• Weight control
  • Immune system response
  • Bone turnover rate
  • Stress reaction
  • Sleep
  • Protein synthesis
  • Mood & thoughts
  • Influences testosterone/estrogen ratio
  • Influences DHEA/insulin ratio
  • Affects pituitary/thyroid/adrenal system

Causes of abnormal Cortisol levels

  • Stress
  • Depression
  • High progestin intake (birth control pills and synthetic progesterone)
  • Menopause
  • Chronic fatigue syndrome
  • Fibromyalgia
  • Impotence
  • Anorexia nervosa
  • Panic disorders
  • PMS
  • Infertility
  • Sleep disorders
  • Osteoporosis
  • Heart disease

Consequences of high Cortisol

  • Weight gain
  • Fatigue
  • Sleep disturbances/night sweats
  • Increased infections
  • Increased infections
  • Increased osteoporosis risk
  • Irritability
  • Sugar cravings
  • Shakiness between meals
  • Inability to make decisions
  • Low energy
  • Binge eating
  • Decreased immune system
  • Increased cholesterol
  • Increased triglycerides
  • Increased blood sugar
  • Increased insulin/insulin resistance
  • Thin skin
  • Easy bruising
  • Muscle weakness

Cortisol relationship with other hormones

  • Cortisol & Progesterone: If cortisol is increased, it decreases the production of progesterone. Cortisol competes with progesterone for common receptors.
  • Cortisol & Thyroid: When cortisol is high it makes your thyroid hormone become more bound and therefore less active.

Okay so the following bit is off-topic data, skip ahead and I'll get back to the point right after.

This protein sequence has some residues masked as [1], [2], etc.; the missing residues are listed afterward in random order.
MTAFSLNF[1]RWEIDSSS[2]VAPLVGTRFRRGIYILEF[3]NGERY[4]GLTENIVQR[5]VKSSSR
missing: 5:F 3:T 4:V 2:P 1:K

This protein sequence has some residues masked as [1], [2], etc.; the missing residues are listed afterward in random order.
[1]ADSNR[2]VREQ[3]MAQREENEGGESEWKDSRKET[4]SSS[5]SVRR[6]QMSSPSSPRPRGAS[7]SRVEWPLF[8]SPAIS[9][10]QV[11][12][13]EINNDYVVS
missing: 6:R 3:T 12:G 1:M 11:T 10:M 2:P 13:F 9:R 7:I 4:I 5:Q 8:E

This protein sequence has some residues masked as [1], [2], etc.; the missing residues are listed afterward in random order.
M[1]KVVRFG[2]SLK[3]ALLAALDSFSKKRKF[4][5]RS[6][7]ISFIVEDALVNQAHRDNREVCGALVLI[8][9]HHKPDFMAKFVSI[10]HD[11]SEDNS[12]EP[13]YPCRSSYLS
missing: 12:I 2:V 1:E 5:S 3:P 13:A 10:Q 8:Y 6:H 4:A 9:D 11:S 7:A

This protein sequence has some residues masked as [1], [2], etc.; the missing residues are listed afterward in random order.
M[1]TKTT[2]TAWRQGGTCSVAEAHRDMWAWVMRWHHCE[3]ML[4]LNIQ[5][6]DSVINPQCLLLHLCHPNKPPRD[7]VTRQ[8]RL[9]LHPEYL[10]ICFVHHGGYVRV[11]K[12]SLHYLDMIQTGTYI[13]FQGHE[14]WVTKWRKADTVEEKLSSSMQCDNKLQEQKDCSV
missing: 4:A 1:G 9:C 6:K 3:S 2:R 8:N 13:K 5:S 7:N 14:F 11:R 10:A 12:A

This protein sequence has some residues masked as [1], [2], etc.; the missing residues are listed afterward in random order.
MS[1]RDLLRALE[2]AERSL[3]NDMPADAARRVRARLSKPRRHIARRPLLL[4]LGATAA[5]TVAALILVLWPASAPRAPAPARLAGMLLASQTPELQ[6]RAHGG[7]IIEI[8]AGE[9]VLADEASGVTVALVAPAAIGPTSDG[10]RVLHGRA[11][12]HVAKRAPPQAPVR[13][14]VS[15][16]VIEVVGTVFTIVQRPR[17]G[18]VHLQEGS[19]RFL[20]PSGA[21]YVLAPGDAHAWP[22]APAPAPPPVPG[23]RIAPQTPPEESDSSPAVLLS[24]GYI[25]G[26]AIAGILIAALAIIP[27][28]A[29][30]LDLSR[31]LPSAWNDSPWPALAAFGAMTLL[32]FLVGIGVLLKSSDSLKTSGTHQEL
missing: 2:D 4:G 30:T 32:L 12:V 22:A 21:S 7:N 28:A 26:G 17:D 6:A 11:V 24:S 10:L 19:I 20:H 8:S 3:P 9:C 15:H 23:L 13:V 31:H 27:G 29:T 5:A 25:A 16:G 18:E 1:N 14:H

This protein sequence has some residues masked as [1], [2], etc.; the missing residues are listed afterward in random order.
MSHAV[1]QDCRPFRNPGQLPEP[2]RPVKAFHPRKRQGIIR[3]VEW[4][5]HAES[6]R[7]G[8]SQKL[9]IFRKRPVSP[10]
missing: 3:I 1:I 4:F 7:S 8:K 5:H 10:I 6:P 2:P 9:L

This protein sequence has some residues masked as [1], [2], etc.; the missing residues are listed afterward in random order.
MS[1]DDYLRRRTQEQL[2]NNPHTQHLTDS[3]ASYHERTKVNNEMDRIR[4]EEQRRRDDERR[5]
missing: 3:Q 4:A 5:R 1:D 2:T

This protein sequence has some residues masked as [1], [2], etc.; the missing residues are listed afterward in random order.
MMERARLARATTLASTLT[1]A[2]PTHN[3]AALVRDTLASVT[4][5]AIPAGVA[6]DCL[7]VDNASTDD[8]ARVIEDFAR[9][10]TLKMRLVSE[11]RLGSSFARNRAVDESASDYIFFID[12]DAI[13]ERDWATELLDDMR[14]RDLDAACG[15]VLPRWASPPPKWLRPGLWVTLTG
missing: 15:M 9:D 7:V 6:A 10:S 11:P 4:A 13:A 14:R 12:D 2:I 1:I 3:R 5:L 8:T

• Cortisol & Estrogen: Decreased estradiol causes a decrease in optimal function of norepinephrine, serotonin, dopamine, and acetylcholine which in result cause cortisol levels to increase.

Adrenal Gland Burnout

When adrenal glands are in a state of emergency, one does not feel well and tends to reach for coffee, soft drinks, or sugar for an energy source. This makes the situation worse since adrenal glands stay stimulated causing them to weaken and burnout. Many women enter menopause with progesterone loss due to exhaustion of their adrenal gland. This results in a drop in cortisol and DHEA levels.

Symptoms of low Cortisol

  • Fatigue (cannot function without coffee/tea)
  • Low blood pressure
  • Sensitivity to light
  • Insomnia (from 4:00 - 6:00 am, then love to sleep from 7:00 - 9:00 am if able to)
  • Digestive problems
  • Emotional imbalances
  • Hypoglycemia (low blood sugar)
  • Decreased sexual interest

Melatonin Influences

  • Sleep
  • Mood
  • Stress response
  • Immune function (against cancer and infections)
  • Release of sex hormones
  • Antioxidant activity
  • Helps prevent cancer
  • Blocks estrogen from binding to estrogen receptor
  • Stimulates the parathyroid gland (regulates bone formation)
  • Stimulates production of growth hormone
  • Decreases cortisol
  • Increases the action of benzodiazepine medications

Factors that can decrease Melatonin

  • Beta blockers
  • Calcium channel blockers
  • Alpha adrenergic blockers
  • Ibuprofen
  • Tranquilizers
  • Aspirin
  • Caffeine
  • Alcohol
  • Tobacco
  • Electromagnetic fields (cell phones)

How to increase Melatonin production

  • Sleep
  • Exercise
  • Supplementation

Effects of too much Melatonin

  • Intense dreaming/nightmares
  • Daytime sleepiness/fatigue